Will These Meds Attack Your Heart?

Written by Dr. Dave Hnida CBS4 Medical EditorWhen most people think of drugs like Ritalin or Adderall, they think of kids — believing that children are the only sufferers of ADD or ADHD.

Far from it. Although attention disorders are twice as common in kids compared to adults, about 1.5 million grownups have been diagnosed and treated for the disorders.

So there’s what this is all about. These meds are stimulants, and can wind up raising blood pressure and pulse, leading to the question: how much of a strain does that put on the adult ticker.

The good news, according to a new study in the JAMA, is not much. researchers followed more than 440,000 adults with attention deficit disorders on these stimulant medications and found their rate of heart problems was the same as adults not on the meds.

Researchers obviously took into account other heart risk factors such as high BP, cholesterol, and so forth in coming to their conclusion after crunching the numbers (which showed, by the way, the rate of heart attack was one half of 1 percent … pretty low.) The group studied ranged in age from 25-64.

Now what about kids? A major study last month showed no increased  risk of damage to their hearts.

My thoughts: good news since millions of Americans, big and small, get relief from these medications.

However, its HUGELY important that all patients who take these stimulant drugs are screened beforehand for risk of heart problems, and then are followed regularly afterwards to make sure their blood pressures haven’t jumped through the roof, and so forth.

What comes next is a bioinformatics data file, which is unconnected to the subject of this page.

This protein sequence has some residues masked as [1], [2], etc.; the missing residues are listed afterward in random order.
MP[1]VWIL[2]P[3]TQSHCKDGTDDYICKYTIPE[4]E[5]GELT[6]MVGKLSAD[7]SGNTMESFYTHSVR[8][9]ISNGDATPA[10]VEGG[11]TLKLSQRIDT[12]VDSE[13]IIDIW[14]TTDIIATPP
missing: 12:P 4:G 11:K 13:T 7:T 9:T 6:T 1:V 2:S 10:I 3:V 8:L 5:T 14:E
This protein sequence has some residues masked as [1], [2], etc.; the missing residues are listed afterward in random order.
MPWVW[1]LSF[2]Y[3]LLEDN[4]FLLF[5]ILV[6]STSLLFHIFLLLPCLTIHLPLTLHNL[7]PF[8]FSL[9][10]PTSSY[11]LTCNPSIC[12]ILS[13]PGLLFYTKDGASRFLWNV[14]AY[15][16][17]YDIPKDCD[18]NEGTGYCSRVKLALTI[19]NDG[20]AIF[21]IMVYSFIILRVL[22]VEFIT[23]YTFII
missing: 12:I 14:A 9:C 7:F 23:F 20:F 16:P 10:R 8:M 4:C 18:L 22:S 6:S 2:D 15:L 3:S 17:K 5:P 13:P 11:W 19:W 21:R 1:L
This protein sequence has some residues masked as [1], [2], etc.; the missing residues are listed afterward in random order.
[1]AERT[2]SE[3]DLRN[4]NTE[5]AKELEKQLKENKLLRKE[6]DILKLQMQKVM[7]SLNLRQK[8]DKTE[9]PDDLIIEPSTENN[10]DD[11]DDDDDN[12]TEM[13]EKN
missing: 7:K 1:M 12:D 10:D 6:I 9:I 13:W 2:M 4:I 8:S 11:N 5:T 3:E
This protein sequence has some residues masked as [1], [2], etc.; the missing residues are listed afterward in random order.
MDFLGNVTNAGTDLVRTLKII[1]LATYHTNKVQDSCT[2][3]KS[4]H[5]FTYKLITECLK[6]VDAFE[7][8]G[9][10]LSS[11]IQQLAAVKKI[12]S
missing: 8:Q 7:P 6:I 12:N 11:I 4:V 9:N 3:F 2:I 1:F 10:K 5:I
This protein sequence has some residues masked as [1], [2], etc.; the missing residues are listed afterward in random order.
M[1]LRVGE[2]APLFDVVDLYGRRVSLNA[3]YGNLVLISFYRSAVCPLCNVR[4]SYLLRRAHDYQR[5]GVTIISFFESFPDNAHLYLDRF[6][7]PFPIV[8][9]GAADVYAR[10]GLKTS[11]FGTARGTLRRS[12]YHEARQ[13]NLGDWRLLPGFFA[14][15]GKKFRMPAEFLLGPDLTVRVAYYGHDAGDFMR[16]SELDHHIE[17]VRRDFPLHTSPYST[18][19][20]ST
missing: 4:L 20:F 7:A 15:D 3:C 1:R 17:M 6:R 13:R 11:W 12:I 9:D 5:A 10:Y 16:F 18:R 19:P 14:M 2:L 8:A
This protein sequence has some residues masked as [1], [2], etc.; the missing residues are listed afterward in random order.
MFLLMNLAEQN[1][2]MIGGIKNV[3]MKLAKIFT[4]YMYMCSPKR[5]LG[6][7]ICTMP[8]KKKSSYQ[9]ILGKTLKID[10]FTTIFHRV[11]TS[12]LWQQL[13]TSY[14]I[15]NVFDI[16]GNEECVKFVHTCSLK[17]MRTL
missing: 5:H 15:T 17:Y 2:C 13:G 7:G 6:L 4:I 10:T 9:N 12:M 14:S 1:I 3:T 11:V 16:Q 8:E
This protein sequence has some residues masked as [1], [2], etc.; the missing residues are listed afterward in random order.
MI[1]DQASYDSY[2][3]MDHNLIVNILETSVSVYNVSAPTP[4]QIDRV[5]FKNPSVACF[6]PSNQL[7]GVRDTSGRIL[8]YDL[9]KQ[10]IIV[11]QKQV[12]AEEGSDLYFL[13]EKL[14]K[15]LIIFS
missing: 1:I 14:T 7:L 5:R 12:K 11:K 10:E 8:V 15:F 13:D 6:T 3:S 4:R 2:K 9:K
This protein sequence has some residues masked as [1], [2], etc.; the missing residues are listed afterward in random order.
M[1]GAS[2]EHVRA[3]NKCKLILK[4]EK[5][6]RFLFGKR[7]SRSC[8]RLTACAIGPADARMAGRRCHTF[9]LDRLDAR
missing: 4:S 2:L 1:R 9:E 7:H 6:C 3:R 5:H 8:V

Plus: Remember to be sure the drugs are appropriate in the first place. They can be of great help, but not for everyone … and even when appropriate, should be accompanied by other non medicine measures of treatment such as therapy and counseling.

  • edward collins

    Some medications have been linked to an increased risk for violent, even homicidal behavior. A recent study identified 31 drugs that are disproportionately linked with violent behavior.

    Time Magazine lists the top ten offenders:

    1.Varenicline (Chantix): The number one violence-inducing drug on the list, this anti-smoking medication is 18 times more likely to be linked with violence when compared to other drugs
    2.Fluoxetine (Prozac): This drug was the first well-known SSRI antidepressant
    3.Paroxetine (Paxil): Another SSRI antidepressant, Paxil is also linked with severe withdrawal symptoms and a risk of birth defects
    4.Amphetamines: (Various): Used to treat ADHD
    5.Mefoquine (Lariam): A treatment for malaria which is often linked with reports of strange behavior
    6.Atomoxetine (Strattera): An ADHD drug that affects the neurotransmitter noradrenaline
    7.Triazolam (Halcion): This potentially addictive drug is used to treat insomnia
    8.Fluvoxamine (Luvox): Another SSRI antidepressant
    9.Venlafaxine (Effexor): An antidepressant also used to treat anxiety disorders
    10.Desvenlafaxine (Pristiq): An antidepressant which affects both serotonin and noradrenaline

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